Looks like I am set to go.


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post #44560 of 44574 Old 07-11-2016, 06:39 PM
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That's great news!

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post #44561 of 44574 Old 07-30-2016, 09:04 AM
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From Our Learn Something New Every Day department:

If you leave Zone 3 powered up on the D2v / 3D, the Main path will power up much faster.

I find this surprising, because I wouldn't think all the parts of Main path (digital audio and video) would be booted just because Zone 3 was live.
--Bob

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post #44562 of 44574 Old 08-03-2016, 08:22 AM
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I was hoping that you folks could help me out again. I’ve adjusted some speaker positions and reran ARC. I had some very” boomy” bass and I adjusted my room gain. I found reducing it did the trick, but that honestly was through trial and error. Now I understand what room gain is, but what I do not understand is how it is addressed in the target window of ARC.

For instance the target window showed Room gain (db) 3.945749. So is ARC seeing that the room adds that gain and Arc reduces it, or does it say the room needs that gain and adds it? As of now I reduced it to 3 db and the boominess, seems to have been reduced. But I am very curious as to what ARC is doing, then my trial and error could be a bit more focused.

Next would be the Max EQ frequency, Arc offers 200-20,000 and defaults to 5,000. Why would one not use the max?

I am certain that these items have been addressed multiple times here but having a tough time tracking it down
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post #44563 of 44574 Old 08-03-2016, 03:28 PM
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Quote:
Originally Posted by gerard1meehan View Post
I was hoping that you folks could help me out again. I’ve adjusted some speaker positions and reran ARC. I had some very” boomy” bass and I adjusted my room gain. I found reducing it did the trick, but that honestly was through trial and error. Now I understand what room gain is, but what I do not understand is how it is addressed in the target window of ARC.

For instance the target window showed Room gain (db) 3.945749. So is ARC seeing that the room adds that gain and Arc reduces it, or does it say the room needs that gain and adds it? As of now I reduced it to 3 db and the boominess, seems to have been reduced. But I am very curious as to what ARC is doing, then my trial and error could be a bit more focused.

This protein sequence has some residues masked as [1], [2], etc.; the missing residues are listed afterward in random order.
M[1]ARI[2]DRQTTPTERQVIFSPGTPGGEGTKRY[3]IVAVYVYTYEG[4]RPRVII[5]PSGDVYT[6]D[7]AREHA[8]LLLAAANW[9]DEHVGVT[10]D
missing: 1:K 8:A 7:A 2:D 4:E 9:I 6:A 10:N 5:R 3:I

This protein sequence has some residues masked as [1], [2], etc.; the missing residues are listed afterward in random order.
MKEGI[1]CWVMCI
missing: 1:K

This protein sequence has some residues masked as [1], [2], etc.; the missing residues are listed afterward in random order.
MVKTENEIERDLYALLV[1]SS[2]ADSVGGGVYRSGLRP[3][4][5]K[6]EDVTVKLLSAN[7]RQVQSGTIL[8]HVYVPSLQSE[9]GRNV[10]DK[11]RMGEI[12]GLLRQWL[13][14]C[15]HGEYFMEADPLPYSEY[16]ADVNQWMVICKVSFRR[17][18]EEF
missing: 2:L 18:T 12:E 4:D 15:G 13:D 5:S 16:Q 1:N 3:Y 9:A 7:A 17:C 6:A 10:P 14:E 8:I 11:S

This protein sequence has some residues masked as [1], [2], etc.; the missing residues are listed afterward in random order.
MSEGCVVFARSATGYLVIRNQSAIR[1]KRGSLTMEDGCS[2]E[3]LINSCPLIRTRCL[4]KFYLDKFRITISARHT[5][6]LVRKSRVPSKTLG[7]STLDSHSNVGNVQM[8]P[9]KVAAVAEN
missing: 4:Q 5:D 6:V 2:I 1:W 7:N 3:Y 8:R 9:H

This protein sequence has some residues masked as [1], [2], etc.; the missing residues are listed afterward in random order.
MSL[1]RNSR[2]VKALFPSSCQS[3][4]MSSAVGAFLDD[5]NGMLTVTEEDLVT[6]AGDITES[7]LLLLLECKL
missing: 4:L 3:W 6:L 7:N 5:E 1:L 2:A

Next would be the Max EQ frequency, Arc offers 200-20,000 and defaults to 5,000. Why would one not use the max?

I am certain that these items have been addressed multiple times here but having a tough time tracking it down
Let's start with the 2nd question. ARC has a finite set of hardware resources to draw upon to do correction. There are more of those in the D2v than in the AVM 50 for example. The wider the frequency range you tell ARC to correct, the more spread out those resources get. Since the most important job for ARC to do is dealing with bass response for the room, and blending the bass output of the main speakers with the subwoofer, the default setting is to correct bass and only up through the mid-range -- 5 kHz.

The other problem is that getting accurate Measurements in treble is tough. Treble is a lot more directional, and so issues in Treble Measurement may be due to speaker pointing. Details of how the speakers are mounted can also be important, as well as odd things like room humidity.

And then each ARC mic has a calibration file which corrects its individual response. The ARC mic hears the entire hemisphere above the tip of the mic. So as you go up in frequency it also becomes important to correct for the polar response of the mic -- think of it as the mic's version of directionality -- its deviation from hearing that entire hemisphere equally. Depending on the geometry of mic vs. speaker placement in 3 dimensions, that correction may work more or less well.

Now, with some experience, you can learn to judge from the ARC Measurement curves how far up into the treble appears to be "good" data from the mic. For example, by comparing the different speakers, you can sometimes see uniform drop-off which means the mic isn't getting good data up there. So, of course, you don't want to try to "correct" that bad data.

Then, if you DO raise the Max EQ Frequency, you also need to be alert for problems appearing elsewhere in the ARC solution -- due to the reallocation of ARC's correction resources away from the bass region.

ARC for the D2v let's you experiment with higher values of Max EQ Frequency so you can learn for yourself how far you can extend the correction.

ARC for the new MRX AVRs does not. It has a set upper limit of 5 kHz, under the theory that MRX owners won't be doing that kind of experimentation. (If you need more correction resources in bass, you can still lower the Max EQ value.)

In my own D2v / 3D setup, I use a Max EQ Frequency of 12 kHz.

--------------------------------------------